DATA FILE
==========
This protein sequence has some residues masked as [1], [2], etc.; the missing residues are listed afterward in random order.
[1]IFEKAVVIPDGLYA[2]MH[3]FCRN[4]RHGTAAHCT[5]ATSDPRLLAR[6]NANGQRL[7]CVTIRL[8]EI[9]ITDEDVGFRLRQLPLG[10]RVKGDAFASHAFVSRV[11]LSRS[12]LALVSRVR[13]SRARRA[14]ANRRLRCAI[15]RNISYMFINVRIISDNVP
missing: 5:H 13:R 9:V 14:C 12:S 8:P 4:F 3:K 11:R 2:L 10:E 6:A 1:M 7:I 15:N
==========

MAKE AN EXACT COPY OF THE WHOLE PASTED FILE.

This protein sequence has some residues masked as [1], [2], etc.; the missing residues are listed afterward in random order.
[1]IFEKAVVIPDGLYA[2]MH[3]FCRN[4]RHGTAAHCT[5]ATSDPRLLAR[6]NANGQRL[7]CVTIRL[8]EI[9]ITDEDVGFRLRQLPLG[10]RVKGDAFASHAFVSRV[11]LSRS[12]LALVSRVR[13]SRARRA[14]ANRRLRCAI[15]RNISYMFINVRIISDNVP
missing: 5:H 13:R 9:V 14:C 12:S 8:P 4:F 3:K 11:R 2:L 10:E 6:A 1:M 7:I 15:N